About the Petitions

This collection consists of petitions, written between 1786 and 1878, relating to land grants in colonial New Brunswick in which Aboriginal people are either the petitioners or their land is the subject of attention.

Little documentation exists in New Brunswick surrounding the early period of Aboriginal-settler interaction in the province. These 90 petitions, located in RS108 at the Provincial Archives of New Brunswick, offer valuable primary evidence about the experience of First Nations people in the province.

Although the petitions were often written by a clerk, they offer rich details about the individual petitioners and their families. Of the 90 petitions in this collection, 34 relate the experiences of the Julian family. John Julian, the Chief of the Mi’kmaq at Miramichi, filed the first Aboriginal land petition with the government in 1786. In it, he asserts his right and the right of his family to live on their traditional land. His family continued to petition the government for their land until 1848.

Other petitions document the poverty created as a result of government redistribution of land. In 1853, Noel Briot, a Mi’kmaq from Burnt Church reserve (Esgenoopetitj), telegraphed a petition to the governor of New Brunswick, Sir Edmund Head, imploring the government not to grant marsh land within the boundaries of his reserve to non-Aboriginal settlers because it would reduce his people "to extreme poverty." Another petitioner, John F. Eales, recorded the sorrow of Peskotomuhkati (Passamaquoddy) women at the loss of their land in 1878. When the Peskotomuhkati women heard that Eales wanted to purchase 100 acres of Peskotomuhkati land, he reported that they fell to their knees and cried, “My Father and grandfather were here long before the white man came and all we claim is Two hundred acres and they have taken it from me! Is there no Justice in the land! They might as well take my hearts blood.” First Nations’ voices punctuate the collection.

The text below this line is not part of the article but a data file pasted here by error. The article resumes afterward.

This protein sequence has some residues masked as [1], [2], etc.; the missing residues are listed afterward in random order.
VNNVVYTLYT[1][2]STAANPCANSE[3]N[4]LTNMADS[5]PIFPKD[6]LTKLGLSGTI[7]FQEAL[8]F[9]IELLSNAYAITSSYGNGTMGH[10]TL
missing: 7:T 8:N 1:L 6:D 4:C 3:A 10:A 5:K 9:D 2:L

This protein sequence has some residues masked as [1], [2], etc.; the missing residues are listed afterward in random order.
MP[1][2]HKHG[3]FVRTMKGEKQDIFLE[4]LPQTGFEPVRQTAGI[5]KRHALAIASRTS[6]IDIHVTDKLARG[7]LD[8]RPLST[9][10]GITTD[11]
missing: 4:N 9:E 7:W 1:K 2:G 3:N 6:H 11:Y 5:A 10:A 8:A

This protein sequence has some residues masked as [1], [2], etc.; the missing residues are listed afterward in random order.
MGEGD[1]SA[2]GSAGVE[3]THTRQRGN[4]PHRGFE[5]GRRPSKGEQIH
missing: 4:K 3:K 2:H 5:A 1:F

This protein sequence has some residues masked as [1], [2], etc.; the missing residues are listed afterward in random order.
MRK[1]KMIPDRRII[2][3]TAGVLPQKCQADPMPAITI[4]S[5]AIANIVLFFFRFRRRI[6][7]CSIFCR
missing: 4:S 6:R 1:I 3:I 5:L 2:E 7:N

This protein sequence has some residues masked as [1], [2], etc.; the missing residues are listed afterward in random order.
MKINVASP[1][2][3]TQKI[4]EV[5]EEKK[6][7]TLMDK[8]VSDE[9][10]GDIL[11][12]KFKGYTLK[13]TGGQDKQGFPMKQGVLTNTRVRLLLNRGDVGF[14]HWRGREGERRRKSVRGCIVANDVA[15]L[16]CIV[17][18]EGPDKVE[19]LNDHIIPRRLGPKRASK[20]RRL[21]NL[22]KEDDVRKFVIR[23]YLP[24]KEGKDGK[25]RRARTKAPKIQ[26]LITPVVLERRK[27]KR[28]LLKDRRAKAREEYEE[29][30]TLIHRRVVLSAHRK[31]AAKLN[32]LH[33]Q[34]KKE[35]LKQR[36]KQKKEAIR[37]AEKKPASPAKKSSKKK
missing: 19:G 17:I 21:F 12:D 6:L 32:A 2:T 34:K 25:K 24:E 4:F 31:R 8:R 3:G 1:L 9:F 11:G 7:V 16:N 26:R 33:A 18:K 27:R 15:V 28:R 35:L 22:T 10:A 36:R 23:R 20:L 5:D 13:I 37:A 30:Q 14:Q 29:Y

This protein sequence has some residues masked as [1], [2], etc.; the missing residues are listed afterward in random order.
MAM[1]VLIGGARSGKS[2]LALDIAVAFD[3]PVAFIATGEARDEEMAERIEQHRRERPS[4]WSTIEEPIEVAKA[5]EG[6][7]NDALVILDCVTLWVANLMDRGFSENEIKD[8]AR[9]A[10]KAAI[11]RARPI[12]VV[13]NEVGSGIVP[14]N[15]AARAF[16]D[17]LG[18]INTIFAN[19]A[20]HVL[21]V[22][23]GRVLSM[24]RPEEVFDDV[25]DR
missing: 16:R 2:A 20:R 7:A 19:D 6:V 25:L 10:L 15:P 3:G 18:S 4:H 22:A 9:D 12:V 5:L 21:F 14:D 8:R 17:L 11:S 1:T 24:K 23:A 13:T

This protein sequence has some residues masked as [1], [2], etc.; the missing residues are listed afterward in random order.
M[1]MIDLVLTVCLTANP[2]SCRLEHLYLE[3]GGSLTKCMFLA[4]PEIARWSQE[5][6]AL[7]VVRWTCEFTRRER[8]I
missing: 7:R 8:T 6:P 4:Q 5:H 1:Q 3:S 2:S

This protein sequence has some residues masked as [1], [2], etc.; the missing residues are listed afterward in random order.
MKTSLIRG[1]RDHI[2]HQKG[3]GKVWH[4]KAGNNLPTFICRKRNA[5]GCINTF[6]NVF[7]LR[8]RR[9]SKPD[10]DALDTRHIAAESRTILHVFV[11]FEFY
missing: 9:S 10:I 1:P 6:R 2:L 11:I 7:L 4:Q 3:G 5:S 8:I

In 1841, the government of New Brunswick decided to sell off large portions of Aboriginal reserves to squatters who had either leased the land from Aboriginals or illegally occupied it. The income derived from the sales was to create a permanent fund that would finance the “civilization” of the Mi’kmaq, Maliseet, and Peskotomuhkati. Because of this policy, Aboriginal people were forced to relocate to rapidly shrinking reserves. The majority of the petitions in 1841 in this collection are from non-Aboriginal settlers applying for these land grants.